Super Bowl Ticket Prices: How Much Would It Cost to Go to the Big Game
The Super Bowl is one of the most highly anticipated sporting events of the year, and tickets to the big game are some of the most sought-after items in the sports world. But as the game has grown in popularity over the years, so have the prices of Super Bowl tickets.
Since Super Bowl I in 1967, ticket prices have steadily risen from the reported $6-$12 to attend the first big game. The first big jump forward came in Super Bowl XIX in 1985 costing $125 each, with prices steadily climbing $25-$100 every few years. Prices took a pretty big jump in the early 2000s, with tickets to Super Bowl XXXIX in 2005 costing $600 each and tickets to Super Bowl XLIV in 2010 costing $800 each.
Prices finally began to plateau in the 2010s with the average cost rising from about $1,000 in 2010 to $2,500 in 2018. The truly massive jumps have come in recent years with 2020s Super Bowl reporting an average ticket price of over $7,000! A big part of the rise in average ticket prices has to do with Super Bowl venues ramping up the VIP treatment. Suites and club seats are now luxury experiences that the average fan shouldn’t expect to afford. Massive suites can cost 100s of thousands of dollars, which obviously drives the average price up. Standard tickets have increased for sure, but it is not as dramatic as the headlines would suggest.
Tickets to this year’s Super Bowl LVII (at State Farm Stadium in Glendale, Arizona) between the Chiefs and Eagles are costing over $4,000 for the cheapest seats available. The average cost of a ticket is up to $9,000, the second-highest ticket average ever reported (in 2021 average ticket prices sky-rocketed for the Bucs/Chiefs Super Bowl because of limited supply due to Covid-19 attendance restrictions). While this may seem like an exorbitant amount of money for one ticket, it’s important to note that Super Bowl ticket prices have been steadily increasing since the game’s inception.
For this year’s Super Bowl, you should expect to pay between the low (currently around $4,100) and that average $9,000 price for ticket, depending on where you want to sit.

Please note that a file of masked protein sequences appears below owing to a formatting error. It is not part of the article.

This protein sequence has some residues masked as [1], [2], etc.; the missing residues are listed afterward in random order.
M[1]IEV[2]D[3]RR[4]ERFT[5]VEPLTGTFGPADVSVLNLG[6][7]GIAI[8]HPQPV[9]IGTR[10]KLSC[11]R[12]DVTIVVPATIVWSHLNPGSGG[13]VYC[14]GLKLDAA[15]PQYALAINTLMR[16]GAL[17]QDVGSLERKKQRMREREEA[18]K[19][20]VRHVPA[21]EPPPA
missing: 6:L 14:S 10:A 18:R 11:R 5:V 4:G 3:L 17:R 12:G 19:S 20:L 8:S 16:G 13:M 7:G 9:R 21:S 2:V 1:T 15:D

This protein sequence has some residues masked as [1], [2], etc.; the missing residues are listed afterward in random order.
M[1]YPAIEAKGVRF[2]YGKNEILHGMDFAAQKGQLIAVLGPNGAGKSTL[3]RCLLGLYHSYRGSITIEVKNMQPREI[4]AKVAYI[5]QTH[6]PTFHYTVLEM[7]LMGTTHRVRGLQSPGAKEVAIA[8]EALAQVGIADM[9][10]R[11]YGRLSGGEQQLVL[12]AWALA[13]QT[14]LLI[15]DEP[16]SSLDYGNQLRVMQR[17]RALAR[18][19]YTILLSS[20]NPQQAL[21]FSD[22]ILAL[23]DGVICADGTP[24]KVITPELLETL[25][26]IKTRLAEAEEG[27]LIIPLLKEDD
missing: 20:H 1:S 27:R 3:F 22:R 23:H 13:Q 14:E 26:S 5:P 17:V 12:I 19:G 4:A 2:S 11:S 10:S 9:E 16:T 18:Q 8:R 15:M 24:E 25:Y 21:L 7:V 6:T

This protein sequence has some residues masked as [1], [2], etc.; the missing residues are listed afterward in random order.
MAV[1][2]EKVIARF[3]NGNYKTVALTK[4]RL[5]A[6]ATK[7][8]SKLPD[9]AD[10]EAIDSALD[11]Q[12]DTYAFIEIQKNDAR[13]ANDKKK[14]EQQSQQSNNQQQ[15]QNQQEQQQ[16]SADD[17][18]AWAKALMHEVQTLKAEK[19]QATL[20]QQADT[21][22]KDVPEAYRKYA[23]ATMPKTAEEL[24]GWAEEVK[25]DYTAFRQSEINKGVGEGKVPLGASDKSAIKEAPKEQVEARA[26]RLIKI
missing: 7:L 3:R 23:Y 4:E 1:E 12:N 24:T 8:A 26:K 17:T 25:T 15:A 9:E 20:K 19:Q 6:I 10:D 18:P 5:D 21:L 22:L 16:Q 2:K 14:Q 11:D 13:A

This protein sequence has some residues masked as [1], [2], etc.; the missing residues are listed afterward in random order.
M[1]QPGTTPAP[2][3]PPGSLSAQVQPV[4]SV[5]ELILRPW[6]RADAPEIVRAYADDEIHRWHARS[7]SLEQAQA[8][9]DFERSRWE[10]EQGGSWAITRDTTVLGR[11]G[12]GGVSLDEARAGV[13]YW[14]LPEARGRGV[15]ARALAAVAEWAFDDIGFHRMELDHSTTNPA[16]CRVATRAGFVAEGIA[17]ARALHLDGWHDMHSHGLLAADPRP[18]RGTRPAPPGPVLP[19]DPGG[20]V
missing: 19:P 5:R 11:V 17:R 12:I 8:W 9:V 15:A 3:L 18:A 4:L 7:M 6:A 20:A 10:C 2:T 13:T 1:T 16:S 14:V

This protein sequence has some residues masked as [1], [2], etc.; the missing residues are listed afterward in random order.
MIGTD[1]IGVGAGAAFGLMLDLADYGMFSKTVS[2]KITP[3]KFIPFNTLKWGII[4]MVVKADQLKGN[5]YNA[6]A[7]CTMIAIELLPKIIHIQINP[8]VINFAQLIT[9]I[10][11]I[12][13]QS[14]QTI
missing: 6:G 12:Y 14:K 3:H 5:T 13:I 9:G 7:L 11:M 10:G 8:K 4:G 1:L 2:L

As the Super Bowl continues to gain in popularity, ticket prices are expected to continue to rise. But despite the high cost, tickets to the big game are still highly sought after, making them one of the most coveted items in sports.
How Super Bowl Tickets are Distributed & Lottery Drawing (Face-Value)
As I’m sure most of you would guess, there’s quite a mark up on Super Bowl tickets. The secondary market (sites like StubHub and SeatGeek) have created extreme demand (and higher prices) versus the face value. The problem being, it is incredibly difficult for the average fan to obtain tickets at face-value.
The NFL gives 75% of the tickets available to the league’s 30 teams. Of which 35% go to the two teams that are playing in the Super Bowl. The Arizona Cardinals will receive approximately 6% of the tickets since they are the host team. The 27 other teams split the remaining 34%, which comes to a little over 1% each. Most of those teams hold lotteries among their fans to distribute those tickets.
The 25% that is left over is for the NFL to disperse as it pleases. They are divvied out among several groups. NFL affiliated companies, TV networks, corporate sponsors, media, VIPs, charities and fans. This distribution method creates high demand, which keeps the prices climbing.
How You Can Buy Tickets at Face Value
There is a way, however, to purchase Super Bowl tickets at face value. Every year the NFL gives out 500 pairs of tickets to fans through an annual lottery. Although your chances of being drawn is slim, it may be worth a shot since it is free to enter.
If chosen, you will have the opportunity to purchase a pair of Super Bowl tickets at face value. Unfortunately it’s too late to get in on the action for this year’s Super Bowl. The lottery sign up takes place from February 1st through June 1st.
If this is the first you’ve heard of the Super Bowl lottery, it could get you a couple affordable tickets in the future. Just be prepared to cover the expenses of actually going to the game.
It’s also worth noting that the NFL has recently put a restriction on the lottery tickets. Winners are required to pick up their tickets on game day and immediately walk into the stadium. This is to prevent anyone from attempting to sell their tickets for a profit.
Want to attend a major sporting event that costs a lot less? Check out the NCAA tournament ticket prices. You’ll definitely get more bang for your buck.